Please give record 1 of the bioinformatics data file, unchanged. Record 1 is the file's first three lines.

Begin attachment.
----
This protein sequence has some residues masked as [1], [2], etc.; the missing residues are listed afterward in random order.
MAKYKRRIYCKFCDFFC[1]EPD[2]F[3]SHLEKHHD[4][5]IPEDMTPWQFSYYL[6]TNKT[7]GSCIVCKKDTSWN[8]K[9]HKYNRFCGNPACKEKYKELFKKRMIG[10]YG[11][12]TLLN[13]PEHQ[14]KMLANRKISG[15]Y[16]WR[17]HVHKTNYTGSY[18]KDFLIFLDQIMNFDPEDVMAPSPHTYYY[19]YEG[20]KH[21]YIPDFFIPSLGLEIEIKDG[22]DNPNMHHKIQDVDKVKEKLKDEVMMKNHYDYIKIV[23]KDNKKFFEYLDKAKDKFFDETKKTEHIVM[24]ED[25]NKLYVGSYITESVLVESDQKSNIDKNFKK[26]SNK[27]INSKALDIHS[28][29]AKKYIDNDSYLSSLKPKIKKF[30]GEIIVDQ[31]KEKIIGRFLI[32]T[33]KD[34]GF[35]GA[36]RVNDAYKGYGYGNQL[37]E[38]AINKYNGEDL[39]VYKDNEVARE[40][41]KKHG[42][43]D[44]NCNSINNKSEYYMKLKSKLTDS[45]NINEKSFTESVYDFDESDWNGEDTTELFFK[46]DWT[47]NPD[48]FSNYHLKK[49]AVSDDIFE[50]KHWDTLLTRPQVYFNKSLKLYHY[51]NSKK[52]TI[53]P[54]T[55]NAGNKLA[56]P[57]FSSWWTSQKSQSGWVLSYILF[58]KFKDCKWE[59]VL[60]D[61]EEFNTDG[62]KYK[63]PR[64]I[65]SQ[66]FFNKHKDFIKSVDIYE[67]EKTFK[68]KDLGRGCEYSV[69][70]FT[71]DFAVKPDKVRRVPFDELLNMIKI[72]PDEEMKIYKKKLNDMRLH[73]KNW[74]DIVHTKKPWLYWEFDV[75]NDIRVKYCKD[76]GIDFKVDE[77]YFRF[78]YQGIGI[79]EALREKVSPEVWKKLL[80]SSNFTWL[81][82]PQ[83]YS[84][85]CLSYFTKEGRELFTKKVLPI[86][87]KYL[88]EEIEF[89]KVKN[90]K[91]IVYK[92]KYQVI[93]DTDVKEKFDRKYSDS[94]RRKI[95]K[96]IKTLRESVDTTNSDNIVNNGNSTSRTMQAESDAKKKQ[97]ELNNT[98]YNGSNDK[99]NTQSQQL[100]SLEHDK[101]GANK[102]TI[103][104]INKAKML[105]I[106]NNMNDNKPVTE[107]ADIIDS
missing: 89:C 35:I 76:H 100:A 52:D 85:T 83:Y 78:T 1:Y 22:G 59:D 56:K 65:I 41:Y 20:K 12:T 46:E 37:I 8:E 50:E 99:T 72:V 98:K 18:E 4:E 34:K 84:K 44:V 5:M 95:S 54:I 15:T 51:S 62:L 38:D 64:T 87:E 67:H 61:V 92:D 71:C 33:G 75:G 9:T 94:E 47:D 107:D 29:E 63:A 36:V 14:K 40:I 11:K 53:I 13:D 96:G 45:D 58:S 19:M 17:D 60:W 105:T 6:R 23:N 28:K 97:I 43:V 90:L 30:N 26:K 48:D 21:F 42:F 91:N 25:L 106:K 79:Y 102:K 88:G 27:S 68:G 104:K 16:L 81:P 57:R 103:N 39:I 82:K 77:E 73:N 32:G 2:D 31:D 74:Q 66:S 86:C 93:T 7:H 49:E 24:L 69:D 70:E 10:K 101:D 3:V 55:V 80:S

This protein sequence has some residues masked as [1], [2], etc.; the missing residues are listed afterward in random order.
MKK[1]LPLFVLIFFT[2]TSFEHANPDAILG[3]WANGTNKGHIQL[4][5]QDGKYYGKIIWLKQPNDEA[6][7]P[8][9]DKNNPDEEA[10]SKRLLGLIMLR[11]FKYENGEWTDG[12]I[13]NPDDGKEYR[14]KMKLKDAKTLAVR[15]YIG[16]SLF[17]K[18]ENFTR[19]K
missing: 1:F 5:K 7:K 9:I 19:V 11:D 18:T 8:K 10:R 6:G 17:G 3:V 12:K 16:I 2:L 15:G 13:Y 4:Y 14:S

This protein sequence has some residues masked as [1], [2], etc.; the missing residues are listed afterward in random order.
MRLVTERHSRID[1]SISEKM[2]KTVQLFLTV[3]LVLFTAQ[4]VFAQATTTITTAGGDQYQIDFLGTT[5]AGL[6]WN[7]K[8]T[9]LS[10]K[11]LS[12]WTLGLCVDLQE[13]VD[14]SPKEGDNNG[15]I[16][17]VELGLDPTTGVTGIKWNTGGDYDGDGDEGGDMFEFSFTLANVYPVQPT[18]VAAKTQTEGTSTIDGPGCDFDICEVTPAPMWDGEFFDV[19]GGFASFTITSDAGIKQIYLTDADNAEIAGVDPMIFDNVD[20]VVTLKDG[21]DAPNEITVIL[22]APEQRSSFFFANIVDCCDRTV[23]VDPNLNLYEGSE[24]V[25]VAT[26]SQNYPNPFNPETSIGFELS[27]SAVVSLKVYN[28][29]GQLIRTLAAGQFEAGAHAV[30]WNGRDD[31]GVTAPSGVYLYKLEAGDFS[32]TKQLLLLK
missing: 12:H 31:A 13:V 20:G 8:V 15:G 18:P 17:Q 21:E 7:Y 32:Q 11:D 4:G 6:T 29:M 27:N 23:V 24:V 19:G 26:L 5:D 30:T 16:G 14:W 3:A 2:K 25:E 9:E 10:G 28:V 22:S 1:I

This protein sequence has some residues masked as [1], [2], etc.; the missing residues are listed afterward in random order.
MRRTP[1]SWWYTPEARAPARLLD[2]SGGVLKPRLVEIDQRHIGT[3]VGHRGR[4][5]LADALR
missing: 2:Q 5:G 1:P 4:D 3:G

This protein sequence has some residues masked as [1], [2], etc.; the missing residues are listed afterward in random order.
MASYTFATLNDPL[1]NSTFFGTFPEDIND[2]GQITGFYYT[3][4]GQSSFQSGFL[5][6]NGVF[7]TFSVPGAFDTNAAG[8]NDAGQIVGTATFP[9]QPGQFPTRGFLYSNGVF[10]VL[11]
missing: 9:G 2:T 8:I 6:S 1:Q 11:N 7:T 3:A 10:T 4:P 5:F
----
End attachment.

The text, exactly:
This protein sequence has some residues masked as [1], [2], etc.; the missing residues are listed afterward in random order.
MAKYKRRIYCKFCDFFC[1]EPD[2]F[3]SHLEKHHD[4][5]IPEDMTPWQFSYYL[6]TNKT[7]GSCIVCKKDTSWN[8]K[9]HKYNRFCGNPACKEKYKELFKKRMIG[10]YG[11][12]TLLN[13]PEHQ[14]KMLANRKISG[15]Y[16]WR[17]HVHKTNYTGSY[18]KDFLIFLDQIMNFDPEDVMAPSPHTYYY[19]YEG[20]KH[21]YIPDFFIPSLGLEIEIKDG[22]DNPNMHHKIQDVDKVKEKLKDEVMMKNHYDYIKIV[23]KDNKKFFEYLDKAKDKFFDETKKTEHIVM[24]ED[25]NKLYVGSYITESVLVESDQKSNIDKNFKK[26]SNK[27]INSKALDIHS[28][29]AKKYIDNDSYLSSLKPKIKKF[30]GEIIVDQ[31]KEKIIGRFLI[32]T[33]KD[34]GF[35]GA[36]RVNDAYKGYGYGNQL[37]E[38]AINKYNGEDL[39]VYKDNEVARE[40][41]KKHG[42][43]D[44]NCNSINNKSEYYMKLKSKLTDS[45]NINEKSFTESVYDFDESDWNGEDTTELFFK[46]DWT[47]NPD[48]FSNYHLKK[49]AVSDDIFE[50]KHWDTLLTRPQVYFNKSLKLYHY[51]NSKK[52]TI[53]P[54]T[55]NAGNKLA[56]P[57]FSSWWTSQKSQSGWVLSYILF[58]KFKDCKWE[59]VL[60]D[61]EEFNTDG[62]KYK[63]PR[64]I[65]SQ[66]FFNKHKDFIKSVDIYE[67]EKTFK[68]KDLGRGCEYSV[69][70]FT[71]DFAVKPDKVRRVPFDELLNMIKI[72]PDEEMKIYKKKLNDMRLH[73]KNW[74]DIVHTKKPWLYWEFDV[75]NDIRVKYCKD[76]GIDFKVDE[77]YFRF[78]YQGIGI[79]EALREKVSPEVWKKLL[80]SSNFTWL[81][82]PQ[83]YS[84][85]CLSYFTKEGRELFTKKVLPI[86][87]KYL[88]EEIEF[89]KVKN[90]K[91]IVYK[92]KYQVI[93]DTDVKEKFDRKYSDS[94]RRKI[95]K[96]IKTLRESVDTTNSDNIVNNGNSTSRTMQAESDAKKKQ[97]ELNNT[98]YNGSNDK[99]NTQSQQL[100]SLEHDK[101]GANK[102]TI[103][104]INKAKML[105]I[106]NNMNDNKPVTE[107]ADIIDS
missing: 89:C 35:I 76:H 100:A 52:D 85:T 83:Y 78:T 1:Y 22:G 59:D 56:K 65:I 41:Y 20:K 12:T 46:E 37:I 8:E 50:E 99:T 72:V 98:K 18:E 4:E 34:K 84:K 44:V 5:M 95:S 54:I 15:T 51:S 62:L 38:D 64:T 87:E 67:H 61:V 92:D 71:C 33:G 75:G 9:T 94:E 47:D 107:D 29:E 63:A 36:V 14:K 40:I 11:K 53:I 13:D 96:G 45:D 58:S 19:M 17:D 60:W 105:T 6:R 23:N 28:K 97:I 43:V 90:L 30:N 26:K 48:D 21:F 42:F 91:N 25:L 106:K 79:Y 102:K 88:G 27:S 68:G 104:K 16:L 81:P 57:R 103:N 39:I 82:K 77:E 73:N 32:G 2:D 31:D 74:Q 66:S 86:C 93:T 7:H 49:E 24:L 69:D 70:E 10:K 101:D 3:V 55:V 80:S